Palliative Care Australia (PCA), peak body for palliative care, says the theme of the 27th National Palliative Care Week campaign is 'It's your right'.
The theme is designed to educate the population that being able to access high-quality palliative care is a right for all Australians, whenever they need these services.
National Palliative Care Week also raises awareness about what palliative care provides, as the services you can receive through palliative care are so much more than just 'end of life care'.
Chief Executive Officer of PCA, Camilla Rowland, explains that National Palliative Care Week helps increase the understanding around palliative care.
"The theme acknowledges the World Health Organisation's (WHOs) position that palliative care must be recognised as a universal right. The theme also builds on efforts here in Australia to ensure equitable access to palliative care for all, when and where they need it," says Ms Rowland.
"Because everyone with a life-limiting illness has the right to live as well as possible, for as long as possible."
PCA actively campaigned for better palliative care in aged care prior to the Federal Election, including demanding that the incoming Government invest in the sector to improve older people's access to palliative care in aged care.
A recent survey from PCA, the National Palliative Care Community Survey Snapshot, found a funding shortfall for palliative care of around $427.5 million per year.
Additionally, PCA wants to see an increase in aged care worker training in palliative care so nursing home residents can be treated with dignity and respect during their illness and towards the end of their life.
"It is clear that Australians want their older loved ones to have the respect, dignity and care they deserve at the end of their lives that palliative care can offer,” says Ms Rowland.
"We know there are already too many people forced to miss out on palliative care in our aged care facilities, which will only worsen as our older population grows.
"It’s critical that we have the appropriate funding in place, together with training and support systems for staff. Failing to do so will mean that more and more Australians face painful and traumatic end-of-life experiences."
Over National Palliative Care Week, events have been held around the country to raise awareness for palliative care, as well as commend the people who work hard for those in the later stages of life.
Visit the National Palliative Care Week website to get more information about the theme or events for the rest of the week. Or visit the Aged Care Guide for informative articles about palliative care.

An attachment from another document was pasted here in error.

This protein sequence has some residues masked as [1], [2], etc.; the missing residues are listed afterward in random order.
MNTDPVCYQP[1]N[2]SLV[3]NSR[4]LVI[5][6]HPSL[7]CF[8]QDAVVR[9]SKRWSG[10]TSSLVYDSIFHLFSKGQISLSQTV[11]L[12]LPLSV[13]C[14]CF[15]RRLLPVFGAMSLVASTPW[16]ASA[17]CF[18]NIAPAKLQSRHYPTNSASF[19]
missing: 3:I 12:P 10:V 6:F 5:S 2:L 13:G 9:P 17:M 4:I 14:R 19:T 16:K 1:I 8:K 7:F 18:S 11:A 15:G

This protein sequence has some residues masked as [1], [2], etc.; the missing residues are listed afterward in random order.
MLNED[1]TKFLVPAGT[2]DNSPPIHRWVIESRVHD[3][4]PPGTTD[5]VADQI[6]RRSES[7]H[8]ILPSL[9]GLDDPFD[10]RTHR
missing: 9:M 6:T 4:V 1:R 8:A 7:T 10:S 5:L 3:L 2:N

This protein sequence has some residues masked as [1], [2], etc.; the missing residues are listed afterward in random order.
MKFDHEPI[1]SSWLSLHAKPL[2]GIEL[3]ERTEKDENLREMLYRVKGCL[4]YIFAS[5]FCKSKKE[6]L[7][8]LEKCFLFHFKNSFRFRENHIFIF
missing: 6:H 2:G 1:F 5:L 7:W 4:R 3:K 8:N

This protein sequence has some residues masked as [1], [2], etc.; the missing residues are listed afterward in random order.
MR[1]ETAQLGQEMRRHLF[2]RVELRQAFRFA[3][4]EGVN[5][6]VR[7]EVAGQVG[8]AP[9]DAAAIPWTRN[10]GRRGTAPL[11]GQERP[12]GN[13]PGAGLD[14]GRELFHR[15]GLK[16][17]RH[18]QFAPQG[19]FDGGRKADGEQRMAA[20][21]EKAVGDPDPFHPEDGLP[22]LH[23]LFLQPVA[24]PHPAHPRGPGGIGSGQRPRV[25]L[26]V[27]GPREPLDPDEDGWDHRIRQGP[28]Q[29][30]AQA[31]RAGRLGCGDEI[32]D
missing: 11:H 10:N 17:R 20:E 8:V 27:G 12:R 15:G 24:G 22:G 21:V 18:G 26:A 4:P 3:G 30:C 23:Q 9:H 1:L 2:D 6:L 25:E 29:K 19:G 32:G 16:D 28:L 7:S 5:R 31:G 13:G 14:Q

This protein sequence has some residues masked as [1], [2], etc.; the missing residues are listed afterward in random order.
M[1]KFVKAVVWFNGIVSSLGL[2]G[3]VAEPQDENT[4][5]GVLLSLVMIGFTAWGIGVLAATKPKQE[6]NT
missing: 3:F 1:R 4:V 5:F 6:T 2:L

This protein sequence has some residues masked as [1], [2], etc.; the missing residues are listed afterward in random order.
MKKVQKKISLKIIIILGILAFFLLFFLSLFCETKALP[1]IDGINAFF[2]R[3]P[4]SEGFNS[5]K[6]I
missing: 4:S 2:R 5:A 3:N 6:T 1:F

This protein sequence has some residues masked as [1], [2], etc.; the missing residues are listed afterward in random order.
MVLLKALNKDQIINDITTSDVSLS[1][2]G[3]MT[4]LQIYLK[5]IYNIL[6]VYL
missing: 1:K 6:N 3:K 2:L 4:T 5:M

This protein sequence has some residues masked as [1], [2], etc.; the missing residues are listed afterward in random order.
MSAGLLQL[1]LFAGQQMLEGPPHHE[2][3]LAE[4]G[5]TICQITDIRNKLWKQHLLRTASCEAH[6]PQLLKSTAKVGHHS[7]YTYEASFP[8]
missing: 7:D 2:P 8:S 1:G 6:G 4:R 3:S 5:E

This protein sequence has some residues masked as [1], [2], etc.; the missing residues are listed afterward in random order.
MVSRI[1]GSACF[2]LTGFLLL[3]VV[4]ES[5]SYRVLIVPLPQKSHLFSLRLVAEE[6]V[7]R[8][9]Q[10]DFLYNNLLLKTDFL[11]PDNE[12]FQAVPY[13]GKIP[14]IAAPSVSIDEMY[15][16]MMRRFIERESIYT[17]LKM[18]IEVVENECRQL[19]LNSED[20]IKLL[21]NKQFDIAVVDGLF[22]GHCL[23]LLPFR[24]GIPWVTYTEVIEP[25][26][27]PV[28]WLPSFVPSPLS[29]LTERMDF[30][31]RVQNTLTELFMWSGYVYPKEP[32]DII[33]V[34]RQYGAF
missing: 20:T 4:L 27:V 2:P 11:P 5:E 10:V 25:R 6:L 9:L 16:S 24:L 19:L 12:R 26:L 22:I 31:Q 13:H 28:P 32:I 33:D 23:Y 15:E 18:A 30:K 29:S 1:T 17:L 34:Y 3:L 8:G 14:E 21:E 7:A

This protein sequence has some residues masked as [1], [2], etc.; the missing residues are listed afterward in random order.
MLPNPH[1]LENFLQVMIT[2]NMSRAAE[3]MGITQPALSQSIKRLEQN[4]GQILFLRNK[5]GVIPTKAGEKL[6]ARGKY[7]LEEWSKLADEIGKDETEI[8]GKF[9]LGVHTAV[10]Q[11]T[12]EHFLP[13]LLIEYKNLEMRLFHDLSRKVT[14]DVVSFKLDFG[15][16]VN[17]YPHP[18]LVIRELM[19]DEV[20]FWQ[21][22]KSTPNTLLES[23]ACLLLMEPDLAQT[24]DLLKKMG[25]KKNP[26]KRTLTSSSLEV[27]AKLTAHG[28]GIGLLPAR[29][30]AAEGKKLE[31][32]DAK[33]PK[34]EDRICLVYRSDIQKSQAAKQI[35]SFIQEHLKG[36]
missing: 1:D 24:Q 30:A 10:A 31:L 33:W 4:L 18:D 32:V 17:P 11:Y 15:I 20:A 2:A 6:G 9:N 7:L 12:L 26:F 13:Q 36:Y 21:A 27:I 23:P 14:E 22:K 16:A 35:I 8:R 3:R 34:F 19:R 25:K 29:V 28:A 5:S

Palliative care can be a rewarding job
This National Palliative Care Week, in home care provider, Home Instead, is giving a platform to palliative care workers who are passionate about the people they support and provide care to.
Donna Watling has been working in residential aged care for 15 years and has experienced a variety of challenges providing palliative care in this setting.
While working at Home Instead, Ms Watling has been able to spend a lot of time with her clients, hearing their stories and attending all the funerals of her palliative care clients.
Palliative care can be a tough job as it requires being with a client right up until they pass away.
Ms Watling says being able to attend funerals helps her manage the loss of clients that she has spent time building a relationship with over the years, months or days of their journey.
"It’s important to me to attend funerals, I get some peace of mind. It’s an opportunity to say goodbye and to have that closure, to know that I have done my job and done it well," explains Ms Watling.
Judy Norman worked in nursing homes for 13 years before moving to work with Home Instead for the last two years.
She says palliative care can be difficult to navigate with conversations around death and dying, however, she has found the job incredibly rewarding.
"With experience, I know what to say and what not to say. For example, it is important to keep talking to the client even when they are semi-conscious. Clients can more than likely hear you, so you need to be mindful of what you’re doing and saying," says Ms Norman.
"It does come with training, but you learn to pick up on the signs. You could get just a slight response with their hand or a flick from their eye, although this can sometimes be a nerve response. I also keep the family informed about what I’m doing."
Ms Norman remembers her first client fondly, who had terminal cancer, and said that her death had a really big impact on her.
"I try to remember that they are going to a better place and going to be out of pain. This is not a job for the faint of heart, you must be truly interested in making a difference towards the end of someone’s life," says Ms Norman.